Assorted Additional Resources

  • Patientslikeme: Organized around medical diagnoses, which makes a lot of sense, but can be a little difficult if the problem is lack of firm diagnosis
  • EverlyWell: I got so excited when I read what they do, but some background research (always do the background research!) turned up some very credible concerns. Stat News is especially reliable, so I’ll link to that, but there are others:
  • Considered the gold standard in aggregating and summarizing medical research. They’re pretty conservative, which is appropriate in a field that’s inclined towards hype, so it should be your first but not necessarily last stop if you’re trying to find relevant scientific articles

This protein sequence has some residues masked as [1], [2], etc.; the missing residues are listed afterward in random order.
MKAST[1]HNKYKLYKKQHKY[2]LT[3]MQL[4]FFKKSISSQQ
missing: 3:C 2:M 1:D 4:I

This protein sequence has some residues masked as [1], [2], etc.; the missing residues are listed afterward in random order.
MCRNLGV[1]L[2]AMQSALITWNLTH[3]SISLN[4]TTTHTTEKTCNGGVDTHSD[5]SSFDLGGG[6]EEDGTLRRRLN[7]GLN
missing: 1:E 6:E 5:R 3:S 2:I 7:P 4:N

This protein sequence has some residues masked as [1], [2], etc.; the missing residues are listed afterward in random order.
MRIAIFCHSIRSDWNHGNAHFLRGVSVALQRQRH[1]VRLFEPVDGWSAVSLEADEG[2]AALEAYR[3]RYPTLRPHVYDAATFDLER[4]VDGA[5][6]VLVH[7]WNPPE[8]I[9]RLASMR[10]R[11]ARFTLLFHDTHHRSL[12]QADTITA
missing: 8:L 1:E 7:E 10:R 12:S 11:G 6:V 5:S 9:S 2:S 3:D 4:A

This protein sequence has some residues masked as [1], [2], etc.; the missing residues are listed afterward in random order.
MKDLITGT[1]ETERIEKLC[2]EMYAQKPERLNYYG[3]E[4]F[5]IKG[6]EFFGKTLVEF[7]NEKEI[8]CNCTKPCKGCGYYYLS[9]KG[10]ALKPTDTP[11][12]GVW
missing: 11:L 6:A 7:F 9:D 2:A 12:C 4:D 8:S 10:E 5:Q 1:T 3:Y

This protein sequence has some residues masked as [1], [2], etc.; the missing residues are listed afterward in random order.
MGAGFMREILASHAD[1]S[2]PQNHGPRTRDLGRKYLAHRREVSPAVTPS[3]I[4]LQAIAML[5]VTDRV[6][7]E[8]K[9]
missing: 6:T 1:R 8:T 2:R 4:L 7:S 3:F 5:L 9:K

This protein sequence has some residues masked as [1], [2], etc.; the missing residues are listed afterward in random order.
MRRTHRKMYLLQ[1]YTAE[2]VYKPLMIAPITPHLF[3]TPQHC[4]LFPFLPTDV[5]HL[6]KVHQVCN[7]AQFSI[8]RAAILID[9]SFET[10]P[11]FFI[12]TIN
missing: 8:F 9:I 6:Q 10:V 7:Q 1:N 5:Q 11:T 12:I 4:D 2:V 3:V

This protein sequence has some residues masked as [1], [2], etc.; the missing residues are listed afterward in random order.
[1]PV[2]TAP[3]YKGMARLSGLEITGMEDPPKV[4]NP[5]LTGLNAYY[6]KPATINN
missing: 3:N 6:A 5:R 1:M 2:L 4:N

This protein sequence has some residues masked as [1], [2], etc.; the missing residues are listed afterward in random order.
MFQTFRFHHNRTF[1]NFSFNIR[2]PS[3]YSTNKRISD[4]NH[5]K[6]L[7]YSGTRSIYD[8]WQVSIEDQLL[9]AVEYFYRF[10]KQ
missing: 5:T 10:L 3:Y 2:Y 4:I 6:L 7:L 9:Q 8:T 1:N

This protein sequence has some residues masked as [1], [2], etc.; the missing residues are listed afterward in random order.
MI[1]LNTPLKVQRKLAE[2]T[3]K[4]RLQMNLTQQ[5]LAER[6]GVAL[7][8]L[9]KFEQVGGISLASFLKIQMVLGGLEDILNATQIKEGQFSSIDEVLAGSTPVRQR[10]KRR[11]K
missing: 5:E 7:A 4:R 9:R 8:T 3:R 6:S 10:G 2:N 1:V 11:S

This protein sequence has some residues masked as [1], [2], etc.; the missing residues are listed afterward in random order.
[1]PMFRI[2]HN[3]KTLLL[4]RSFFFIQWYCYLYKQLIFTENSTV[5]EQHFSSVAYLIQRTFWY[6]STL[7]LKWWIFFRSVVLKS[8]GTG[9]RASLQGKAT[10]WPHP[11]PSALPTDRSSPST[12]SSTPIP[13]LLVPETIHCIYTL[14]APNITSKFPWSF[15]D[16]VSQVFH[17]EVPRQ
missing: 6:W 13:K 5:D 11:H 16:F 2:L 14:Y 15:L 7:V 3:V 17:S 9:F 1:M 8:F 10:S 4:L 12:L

• Another aggregation site. Make sure to actually look at the studies, because you might realize that there’s a twist which gets a little lost in the broad categories. For example, you might see “4 studies suggest that X reduces Y”, but upon inspection, 3 of the studies were on pregnant women and 1 was related to surgical complications. If that doesn’t describe you, downgrade your confidence appropriately
  • Doctor/Nurse On Call through your insurance: I’m not sure how prevalent this is, or how useful, but it’s often free (or 1/10th even a basic office visit), so worth looking into. They often don’t give you a definitive diagnosis, but can allay fears and/or suggest some low impact lifestyle changes that might help

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